[FFmpeg-devel] [PATCH]v5 Opus Pyramid Vector Quantization Search in x86 SIMD asm

Ivan Kalvachev ikalvachev at gmail.com
Mon Jul 24 15:49:23 EEST 2017

On 7/23/17, Rostislav Pehlivanov <atomnuker at gmail.com> wrote:
> On 22 July 2017 at 12:18, Ivan Kalvachev <ikalvachev at gmail.com> wrote:
>> This patch is ready for review and inclusion.
>>+%macro emu_blendvps 3 ; dst/src_a, src_b, mask
>>+%macro lea_pic_base 2; reg, const_label
> Capitalize macro names.

Done for the later.
About the former...

I do not like to use capitalization for the emulated instructions:

1. In C macros are always in capital letters to separate them from the
In ASM functions cannot be mistaken for macros.

2. All instructions are lowercase, even the ones that are overloaded
by x86asm.h macros.

3. There are already about 30 macros with lower cases in
libavcodec/x86. The rule is not absolute.

4. There are some emulated instructions in x86util, that are all upper
case names and
I do find them very ugly when I see them in the code.
This is why I went with "emu_<op>" route.
I actually want to encourage using the emu_<op> for them too (as
alternative names).

5. There is nothing guaranteeing that the assembler
should be case sensitive.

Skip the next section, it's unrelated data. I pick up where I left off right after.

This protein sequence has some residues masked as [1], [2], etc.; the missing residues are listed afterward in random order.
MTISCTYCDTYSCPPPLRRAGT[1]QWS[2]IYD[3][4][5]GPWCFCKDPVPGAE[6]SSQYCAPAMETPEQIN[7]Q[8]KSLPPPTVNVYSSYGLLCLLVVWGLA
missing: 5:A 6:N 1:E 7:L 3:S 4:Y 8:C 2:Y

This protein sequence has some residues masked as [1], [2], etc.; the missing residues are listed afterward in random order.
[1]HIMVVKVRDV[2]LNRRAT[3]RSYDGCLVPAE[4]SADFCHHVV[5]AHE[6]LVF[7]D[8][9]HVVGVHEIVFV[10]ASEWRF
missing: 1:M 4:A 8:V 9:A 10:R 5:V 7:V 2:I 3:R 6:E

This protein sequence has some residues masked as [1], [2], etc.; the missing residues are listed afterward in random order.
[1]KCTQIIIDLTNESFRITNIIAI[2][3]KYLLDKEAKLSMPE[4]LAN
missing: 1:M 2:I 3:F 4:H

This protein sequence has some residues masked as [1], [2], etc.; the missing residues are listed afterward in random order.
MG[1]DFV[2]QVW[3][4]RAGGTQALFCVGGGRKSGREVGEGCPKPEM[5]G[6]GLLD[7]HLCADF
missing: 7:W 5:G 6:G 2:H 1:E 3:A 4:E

Actually nasm manual mentions that MASM (on which
it it is based on) is not case-sensitive (by default).
While nasm and yasm are case sensitive,
there are still %idefine and %imacro that
could create some confusion.


Would you accept a change where the emulation macros
are moved to a separate file and the macros are
renamed to EMU_<op> , aka EMU_blendvps ?
I'm thinking of "libavcodec/x86/x86emu.asm".

Or maybe they should be put in libavutil/x86/x86util.asm ,
however that could open a new can of worms.
AKA using the ugly uppercase only names.

>>+      %error sse41 blendvps uses xmm0 as default 3d operand, you used %3
> Remove this error

I'd like to keep that one.
It helps finding out why the code does not compile.

Sometimes it may not be obvious, since SWAP might
change the registers under the hood.

>>+    %error "blendvps" emulation needs SSE
> Definitely remove this error too.


>>+        %error AVX1 does not support integer 256bit ymm operations
> And this one is particularly pointless...

On the contrary. AVX1 does support 256 bit ymm float point operations
but not integer ones. It is quite trivial mistake to use one with the other.

What is worse, without this the wrong code would compile
without any hint of error, because avx2 codes are
not overloaded by the current x86asm.h
so you won't get warning that you are using avx2 ops in avx1 section.

>>+      %error sse41 blendvps uses xmm0 as default 3 operand, you used %3
> Same...

Again, I'd like to keep that one.

>>+    %error "broadcastss" emulation needs SSE
> Same...


>>+    %error "pbroadcastd" emulation needs SSE2
> Yep, the same...


>>+    %error pick HSUMPS implementation
> Again...

I thought I had taken care of that.

> All of these are pointless and unnecessary. Always assume at least SSE2.

NEVER assume anything (that you can check).
Making wrong assumptions is the easiest way
to make a mistakes that are